The structure of the supply chain in the textile industry a few decades ago was drastically different than what we know it to be today. Following World War II, the components of US supply chains were domestic and a large portion of the technology related to the management of these supply chains supported government policy.
What did this mean for the textile industry?
The US textile and apparel industry was made up of thousands of small, undercapitalized firms that used labor intensive practices. Independent mills produced yarn as an input for other independent mills that produced fabrics that would then be processed by another mill and would eventually end up at the factory where the final product was produced. While there was some vertical integration that occured within the industry, the industry is still largely made up of small independent companies.
The textile industry has intricacies that make scheduling and planning a complicated issue. A textile product unit is created through a multi-phase manufacturing process that often require different units and planning horizons per phase.
A Master Production Schedule (MPS) is often used by managers in this industry to help them determine specific quantities to be produced as well as managing the unique forms of orders in relationship to the unique phases of a final product. In most Master Production Schedule systems related to the textile, they try to schedule jobs that are related in order to minimize the time between different phases/categories.
Below are examples of how the Supply Chain looks for the textile and clothing industry.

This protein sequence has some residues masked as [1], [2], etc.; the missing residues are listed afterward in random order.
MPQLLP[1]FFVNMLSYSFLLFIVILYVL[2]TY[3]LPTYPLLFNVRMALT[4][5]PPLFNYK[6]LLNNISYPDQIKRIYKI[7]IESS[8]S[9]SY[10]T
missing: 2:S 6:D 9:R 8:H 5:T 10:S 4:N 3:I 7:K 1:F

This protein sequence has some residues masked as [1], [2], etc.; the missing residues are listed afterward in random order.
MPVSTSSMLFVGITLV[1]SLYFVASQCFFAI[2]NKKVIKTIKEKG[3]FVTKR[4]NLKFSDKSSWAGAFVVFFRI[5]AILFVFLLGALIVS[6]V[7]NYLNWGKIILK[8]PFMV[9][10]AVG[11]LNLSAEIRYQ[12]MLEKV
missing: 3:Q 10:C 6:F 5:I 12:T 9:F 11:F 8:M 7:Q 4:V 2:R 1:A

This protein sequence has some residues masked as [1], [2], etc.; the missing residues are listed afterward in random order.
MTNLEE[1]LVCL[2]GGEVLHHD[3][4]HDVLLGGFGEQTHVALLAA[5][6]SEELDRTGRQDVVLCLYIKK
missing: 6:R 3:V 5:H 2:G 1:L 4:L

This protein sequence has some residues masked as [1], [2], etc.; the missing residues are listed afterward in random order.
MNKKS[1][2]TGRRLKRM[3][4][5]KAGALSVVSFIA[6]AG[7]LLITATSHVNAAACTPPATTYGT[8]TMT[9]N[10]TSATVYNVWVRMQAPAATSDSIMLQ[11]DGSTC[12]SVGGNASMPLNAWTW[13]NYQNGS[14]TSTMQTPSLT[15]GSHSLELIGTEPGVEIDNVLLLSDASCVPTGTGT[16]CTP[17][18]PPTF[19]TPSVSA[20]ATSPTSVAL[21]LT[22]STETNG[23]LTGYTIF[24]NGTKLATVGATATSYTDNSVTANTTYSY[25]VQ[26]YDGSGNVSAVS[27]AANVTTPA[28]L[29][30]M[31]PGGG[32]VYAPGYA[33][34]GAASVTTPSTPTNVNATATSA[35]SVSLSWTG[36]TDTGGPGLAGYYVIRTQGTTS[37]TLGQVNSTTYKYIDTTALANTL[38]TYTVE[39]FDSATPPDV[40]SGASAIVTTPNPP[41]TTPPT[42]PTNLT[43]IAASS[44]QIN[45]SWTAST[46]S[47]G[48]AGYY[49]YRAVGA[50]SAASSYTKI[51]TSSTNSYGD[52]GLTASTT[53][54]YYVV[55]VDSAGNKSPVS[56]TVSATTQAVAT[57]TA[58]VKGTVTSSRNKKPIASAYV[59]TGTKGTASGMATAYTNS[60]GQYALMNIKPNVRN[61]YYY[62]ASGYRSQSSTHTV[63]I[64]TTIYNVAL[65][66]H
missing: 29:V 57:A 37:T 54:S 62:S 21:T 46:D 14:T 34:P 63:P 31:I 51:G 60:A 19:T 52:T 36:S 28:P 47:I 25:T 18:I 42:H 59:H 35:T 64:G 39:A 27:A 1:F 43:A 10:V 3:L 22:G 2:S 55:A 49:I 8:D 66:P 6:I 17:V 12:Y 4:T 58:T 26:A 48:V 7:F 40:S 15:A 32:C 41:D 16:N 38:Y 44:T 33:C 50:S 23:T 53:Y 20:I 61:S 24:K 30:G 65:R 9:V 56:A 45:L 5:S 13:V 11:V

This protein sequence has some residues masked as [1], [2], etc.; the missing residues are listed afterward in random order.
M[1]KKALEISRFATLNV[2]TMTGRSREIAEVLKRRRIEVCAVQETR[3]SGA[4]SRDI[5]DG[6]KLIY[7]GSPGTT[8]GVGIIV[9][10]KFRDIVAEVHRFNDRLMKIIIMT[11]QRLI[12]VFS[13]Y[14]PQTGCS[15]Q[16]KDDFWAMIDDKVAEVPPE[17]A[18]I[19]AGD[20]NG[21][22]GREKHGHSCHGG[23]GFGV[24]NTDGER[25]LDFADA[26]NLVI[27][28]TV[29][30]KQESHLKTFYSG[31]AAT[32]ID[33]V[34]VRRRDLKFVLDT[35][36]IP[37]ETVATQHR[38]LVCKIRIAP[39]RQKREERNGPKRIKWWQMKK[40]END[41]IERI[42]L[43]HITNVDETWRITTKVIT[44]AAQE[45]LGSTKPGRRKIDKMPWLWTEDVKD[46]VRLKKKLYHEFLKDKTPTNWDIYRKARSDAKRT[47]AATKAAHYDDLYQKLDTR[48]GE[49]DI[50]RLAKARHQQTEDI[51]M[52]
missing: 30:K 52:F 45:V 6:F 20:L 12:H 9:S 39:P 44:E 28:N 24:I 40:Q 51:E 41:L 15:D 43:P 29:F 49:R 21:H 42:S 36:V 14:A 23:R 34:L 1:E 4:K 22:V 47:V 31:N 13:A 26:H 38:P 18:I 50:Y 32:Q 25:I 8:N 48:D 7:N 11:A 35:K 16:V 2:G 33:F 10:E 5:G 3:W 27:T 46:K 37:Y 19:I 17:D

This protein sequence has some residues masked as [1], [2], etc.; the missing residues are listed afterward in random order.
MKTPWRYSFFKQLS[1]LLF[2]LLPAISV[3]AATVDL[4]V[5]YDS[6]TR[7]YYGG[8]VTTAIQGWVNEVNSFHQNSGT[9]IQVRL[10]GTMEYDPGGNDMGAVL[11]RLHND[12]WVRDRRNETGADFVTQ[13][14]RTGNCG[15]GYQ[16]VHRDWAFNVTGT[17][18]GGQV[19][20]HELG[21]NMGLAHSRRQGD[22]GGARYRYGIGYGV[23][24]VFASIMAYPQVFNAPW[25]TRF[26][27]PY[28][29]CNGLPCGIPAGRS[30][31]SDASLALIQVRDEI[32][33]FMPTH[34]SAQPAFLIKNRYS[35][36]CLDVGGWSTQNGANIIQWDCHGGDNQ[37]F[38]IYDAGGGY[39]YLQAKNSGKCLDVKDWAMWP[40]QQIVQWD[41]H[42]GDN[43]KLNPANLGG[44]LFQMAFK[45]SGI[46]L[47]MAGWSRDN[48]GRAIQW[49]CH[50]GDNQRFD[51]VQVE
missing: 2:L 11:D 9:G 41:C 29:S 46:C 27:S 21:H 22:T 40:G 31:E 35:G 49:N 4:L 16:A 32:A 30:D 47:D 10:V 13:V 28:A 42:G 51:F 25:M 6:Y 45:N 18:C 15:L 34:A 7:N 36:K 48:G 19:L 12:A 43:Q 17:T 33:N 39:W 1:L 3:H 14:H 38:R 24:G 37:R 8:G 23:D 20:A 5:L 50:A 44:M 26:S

The Textile Industry makes use of an ERP model, or Enterprise Resource Planning model, that provides capabilities for planning, execution, and quality and factory maintenance. This system manages internal and external resources of an organization which include physical assets, financial resources, and material/human resources. An ERP provides several benefits to a company in the textile industry.
Streamlined Manufacturing – The textile industry faces a continuous challenge of managing raw materials efficiently. ERP helps with calculating accurate estimates of raw materials, related costs, and providing information about the various stages of the manufacturing process.
Merchandise Inventory Management – ERP provides companies with the benefit of managing inventory by updating its system based on market demand , fulfillment dates, and when sales were processed.
Improved Collaboration and Networking – An ERP software bring the multiple aspects of a process together. One main advantage is the centralization of data. This type of system eliminates distance between employees and creates a better communication platform.
Improved Quality & Cost Reduction – An ERP system in the textile industry provides better quality control by monitoring product defect. Customer expectations, as well as organizational sales will have the opportunity to improve. Additionally, a textile company can easily manage supply chain process and their administrative process while reducing costs. Management will be able to avoid over or under estimating sales forecasts.
At what stage, between raw materials to final products, do you think resource planning is most necessary? If textile manufacturers had not become more vertically integrated in the past few years, how do you think some of these methods could still be applied to the ‘old systems’ of the textile industry? Can you think of other industries that require a strict planning of resources, similar to the textile industry.